Granola is a popular healthy breakfast cereal + snack that has a nuttier history than the pile of pecans and almonds in its recipe. 

Here's a tad bit of granola history: Briefly, granola's roots trace back to the mid 1800s beginning with an American physician and minister named Dr. Sylvester Graham (preaching temperance & nutrition) who created the Graham Cracker. Then Dr. Jackson in 1863 took Dr. Graham’s cracker one step further by grinding up this whole wheat biscuit into smaller pieces then baked it, which became known as “Granula”. Sound familiar? 

That was when Dr. Kellogg’s whole wheat breakfast food was renamed “Granola” because of a pending lawsuit initiated by Dr. Graham regarding his trademark rights to the Granula name. BTW, Dr. Kellogg’s Granola cereal never really caught on commercially. But, in 1898 granola was the inspiration for Charles Post’s Grape Nuts Cereal.  

Not all healthier cereal was Kellogg's inspired though. A similar cereal by the Swiss Dr. Bircher-Benner created the popular Swiss cereal Muesli in the 1900s, after hiking in the Swiss alps. Birchermüsli Complet is still a popular food served especially on hot summer evenings. It's a combo of whole grains with fruits, nuts, topped with some good Swiss cream and yogurt. 

Like Dr. Bircher-Benner’s Muesli, granola is delicious beyond the breakfast table. It is a great midday snack alone, and is also good topped on ice cream. Granola makes a taste baking topper on fresh summer fruits like peaches, just bake as you would a cobbler. Or, simply prepare a fresh berry parfait or Creamy Rice Pudding from George Hirsch Lifestyle TV Series as a more elegant cool summer dessert!


Today, granola recipes are as varied as our imagination and is so easy to make your own. Start with rolled oats (not quick cooking oats).

Spices may include cinnamon, nutmeg and cardamom; orange zest, and crystallized ginger.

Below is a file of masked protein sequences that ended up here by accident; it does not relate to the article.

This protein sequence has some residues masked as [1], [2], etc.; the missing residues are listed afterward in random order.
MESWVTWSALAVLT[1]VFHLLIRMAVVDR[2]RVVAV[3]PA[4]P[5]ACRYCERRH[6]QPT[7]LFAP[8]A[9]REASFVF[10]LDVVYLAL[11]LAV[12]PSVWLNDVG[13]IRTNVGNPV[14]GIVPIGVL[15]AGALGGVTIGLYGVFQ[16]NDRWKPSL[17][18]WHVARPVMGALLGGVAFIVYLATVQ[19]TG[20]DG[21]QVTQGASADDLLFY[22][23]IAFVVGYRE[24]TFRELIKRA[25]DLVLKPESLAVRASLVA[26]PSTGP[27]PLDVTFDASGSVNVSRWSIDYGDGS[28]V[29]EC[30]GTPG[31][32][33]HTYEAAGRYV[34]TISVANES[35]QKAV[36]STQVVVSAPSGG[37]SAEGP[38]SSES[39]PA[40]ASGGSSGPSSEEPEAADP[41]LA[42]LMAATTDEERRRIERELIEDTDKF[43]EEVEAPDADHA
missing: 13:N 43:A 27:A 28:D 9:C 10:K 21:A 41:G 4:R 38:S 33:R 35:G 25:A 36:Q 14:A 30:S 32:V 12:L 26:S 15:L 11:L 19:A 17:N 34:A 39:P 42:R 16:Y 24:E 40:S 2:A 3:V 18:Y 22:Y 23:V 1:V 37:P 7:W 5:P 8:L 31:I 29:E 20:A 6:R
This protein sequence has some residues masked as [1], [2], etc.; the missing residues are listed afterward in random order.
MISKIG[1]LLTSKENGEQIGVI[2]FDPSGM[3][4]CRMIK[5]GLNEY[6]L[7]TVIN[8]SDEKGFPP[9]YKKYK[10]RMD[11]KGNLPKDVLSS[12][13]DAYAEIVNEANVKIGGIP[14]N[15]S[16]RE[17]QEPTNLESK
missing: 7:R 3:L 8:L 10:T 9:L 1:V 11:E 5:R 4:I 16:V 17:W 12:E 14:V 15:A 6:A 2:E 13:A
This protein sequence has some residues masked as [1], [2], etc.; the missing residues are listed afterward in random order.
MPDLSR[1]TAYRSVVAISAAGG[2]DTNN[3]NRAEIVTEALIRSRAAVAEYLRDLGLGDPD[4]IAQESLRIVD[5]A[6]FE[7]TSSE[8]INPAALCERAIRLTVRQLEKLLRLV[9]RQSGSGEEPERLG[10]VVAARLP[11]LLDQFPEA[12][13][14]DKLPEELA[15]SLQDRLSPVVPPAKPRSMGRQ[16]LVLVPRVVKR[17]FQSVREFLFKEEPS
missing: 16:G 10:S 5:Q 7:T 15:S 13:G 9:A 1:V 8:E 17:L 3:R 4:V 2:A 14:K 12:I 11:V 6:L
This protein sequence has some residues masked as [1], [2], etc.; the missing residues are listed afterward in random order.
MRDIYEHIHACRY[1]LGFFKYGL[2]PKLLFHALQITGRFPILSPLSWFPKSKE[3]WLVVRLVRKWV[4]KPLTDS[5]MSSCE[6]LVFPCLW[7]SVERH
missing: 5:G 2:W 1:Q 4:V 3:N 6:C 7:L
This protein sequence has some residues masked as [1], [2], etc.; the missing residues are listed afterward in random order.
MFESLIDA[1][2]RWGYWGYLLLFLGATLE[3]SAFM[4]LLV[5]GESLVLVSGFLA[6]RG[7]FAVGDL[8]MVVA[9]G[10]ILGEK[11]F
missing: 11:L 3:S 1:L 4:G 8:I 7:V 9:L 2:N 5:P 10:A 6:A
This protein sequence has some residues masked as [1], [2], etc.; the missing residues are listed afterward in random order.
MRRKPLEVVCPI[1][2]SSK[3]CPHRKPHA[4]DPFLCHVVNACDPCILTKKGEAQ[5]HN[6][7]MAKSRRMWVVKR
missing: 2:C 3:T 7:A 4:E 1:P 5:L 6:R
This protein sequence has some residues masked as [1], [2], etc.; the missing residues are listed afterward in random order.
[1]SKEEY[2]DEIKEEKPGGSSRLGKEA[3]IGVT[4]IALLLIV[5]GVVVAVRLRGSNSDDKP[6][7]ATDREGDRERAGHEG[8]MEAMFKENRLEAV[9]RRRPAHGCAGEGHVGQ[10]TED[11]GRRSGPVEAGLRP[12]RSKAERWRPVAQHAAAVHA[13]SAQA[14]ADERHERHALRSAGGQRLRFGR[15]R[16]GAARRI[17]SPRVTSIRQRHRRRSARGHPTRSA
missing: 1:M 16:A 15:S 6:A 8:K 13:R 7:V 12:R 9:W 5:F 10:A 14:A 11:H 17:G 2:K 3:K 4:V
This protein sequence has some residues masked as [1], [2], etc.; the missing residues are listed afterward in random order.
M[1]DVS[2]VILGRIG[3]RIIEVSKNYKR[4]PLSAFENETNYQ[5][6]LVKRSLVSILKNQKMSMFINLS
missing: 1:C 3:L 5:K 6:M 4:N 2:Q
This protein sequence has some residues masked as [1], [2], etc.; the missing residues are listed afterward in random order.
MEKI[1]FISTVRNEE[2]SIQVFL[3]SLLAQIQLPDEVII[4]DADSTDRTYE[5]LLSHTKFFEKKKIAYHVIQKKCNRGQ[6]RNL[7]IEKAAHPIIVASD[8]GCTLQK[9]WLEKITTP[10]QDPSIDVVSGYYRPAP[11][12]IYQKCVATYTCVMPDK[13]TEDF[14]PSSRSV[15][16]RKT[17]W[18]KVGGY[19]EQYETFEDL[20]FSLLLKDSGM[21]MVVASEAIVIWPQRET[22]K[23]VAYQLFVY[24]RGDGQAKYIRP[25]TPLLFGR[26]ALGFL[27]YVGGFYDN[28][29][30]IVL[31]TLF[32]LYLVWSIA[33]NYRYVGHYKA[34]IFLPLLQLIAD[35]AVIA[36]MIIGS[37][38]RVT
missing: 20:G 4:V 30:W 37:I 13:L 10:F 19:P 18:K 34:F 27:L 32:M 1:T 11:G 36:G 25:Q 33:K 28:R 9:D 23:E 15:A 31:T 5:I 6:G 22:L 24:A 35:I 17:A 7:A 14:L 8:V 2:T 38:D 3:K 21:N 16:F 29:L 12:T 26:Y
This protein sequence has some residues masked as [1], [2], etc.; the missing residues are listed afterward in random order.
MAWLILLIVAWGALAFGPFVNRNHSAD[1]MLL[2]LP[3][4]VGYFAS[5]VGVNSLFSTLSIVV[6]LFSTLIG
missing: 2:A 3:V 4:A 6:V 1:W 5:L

Nuts or seeds; may include almonds, cashews, pecans, sunflower seeds, sesame seeds and pecans.

Other additions may include coconut, cranberries, raisins, dates, peanut butter, pure maple syrup, honey or brown sugar. I almost hate to say it  - even chocolate chips. Just use very good quality chocolate.

George's Granola

About 12 servings | from George Hirsch Living it UP! cookbook

2 cups rice cereal

2 cups bran cereal

2 cups rolled oats (not quick-cooking or instant)

1 cup raisins or any combination dried fruit

1/2 cup pecans chopped

1/2 cup honey

Optional for flavor: 2 Tablespoons butter, melted 

2 teaspoons cinnamon

Vegetable spray

Pre-heat oven to 325 degrees. 

Spray vegetable spray on a nonstick roasting pan. 

Combine the rice cereal, bran, rolled oats, pecans, cinnamon, melted butter, and honey. 

Bake for 10-15 minutes, stirring occasionally, then remove from the oven. Granola should brown evenly and the browner it becomes, the crunchier and nuttier the granola will taste. Use caution not to burn. Mix in the raisins. Cool completely and store in a tightly sealed container in the refrigerator for up to one week. 

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Beacon of Light

Our Nations Beacon of Light, honoring those who serve and have served.

A National Historic Landmark, the Montauk Point Lighthouse is located on the eastern most point on Long Island, New York. It is the oldest lighthouse in New York State. The Second Congress, under President George Washington, authorized the Lighthouse in 1792. Construction began on June 7, 1796 and was completed on November 5, 1796.

About this beacon and military significance. Civilian keepers maintained the lighthouse until World War ll, when the U.S. Army took it over as part of the Eastern Coastal Defense Shield. Adjacent to the lighthouse, Camp Hero was opened by the Army in 1942 and was heavily fortified with huge guns during the war. Those gun emplacements and concrete observation bunkers are still visible as a reminder of our freedom due to the bravery of those who serve.

Never taking for granted the freedom and beauty of American shores, I have been drawn since a child to the Montauk Lighthouse towering structure. Years ago my culinary students won one of many gold medals in culinary competition from the Société Culinaire Philanthropique for an all Long Island theme submission in food and pastry based on local food and geography. Our table stood apart from the competition as the Lighthouse was replicated in pastillage sugar work.